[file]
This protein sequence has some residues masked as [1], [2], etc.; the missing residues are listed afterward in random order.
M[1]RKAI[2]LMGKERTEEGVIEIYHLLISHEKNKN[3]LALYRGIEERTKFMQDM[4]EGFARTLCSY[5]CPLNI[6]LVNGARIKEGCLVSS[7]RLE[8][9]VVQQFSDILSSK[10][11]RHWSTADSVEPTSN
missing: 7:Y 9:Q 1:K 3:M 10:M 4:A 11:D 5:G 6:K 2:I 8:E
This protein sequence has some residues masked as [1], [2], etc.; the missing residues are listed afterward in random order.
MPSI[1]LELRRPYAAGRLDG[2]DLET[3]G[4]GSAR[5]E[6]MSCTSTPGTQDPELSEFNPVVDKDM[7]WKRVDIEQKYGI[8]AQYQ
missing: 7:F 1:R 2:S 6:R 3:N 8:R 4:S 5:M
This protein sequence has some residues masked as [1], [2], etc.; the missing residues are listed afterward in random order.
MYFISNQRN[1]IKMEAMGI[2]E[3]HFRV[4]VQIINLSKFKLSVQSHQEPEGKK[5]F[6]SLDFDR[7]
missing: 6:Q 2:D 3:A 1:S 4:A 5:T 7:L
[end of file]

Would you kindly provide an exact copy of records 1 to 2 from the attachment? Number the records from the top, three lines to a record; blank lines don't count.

This protein sequence has some residues masked as [1], [2], etc.; the missing residues are listed afterward in random order.
M[1]RKAI[2]LMGKERTEEGVIEIYHLLISHEKNKN[3]LALYRGIEERTKFMQDM[4]EGFARTLCSY[5]CPLNI[6]LVNGARIKEGCLVSS[7]RLE[8][9]VVQQFSDILSSK[10][11]RHWSTADSVEPTSN
missing: 7:Y 9:Q 1:K 3:M 10:M 4:A 11:D 5:G 6:K 2:I 8:E
This protein sequence has some residues masked as [1], [2], etc.; the missing residues are listed afterward in random order.
MPSI[1]LELRRPYAAGRLDG[2]DLET[3]G[4]GSAR[5]E[6]MSCTSTPGTQDPELSEFNPVVDKDM[7]WKRVDIEQKYGI[8]AQYQ
missing: 7:F 1:R 2:S 6:R 3:N 8:R 4:S 5:M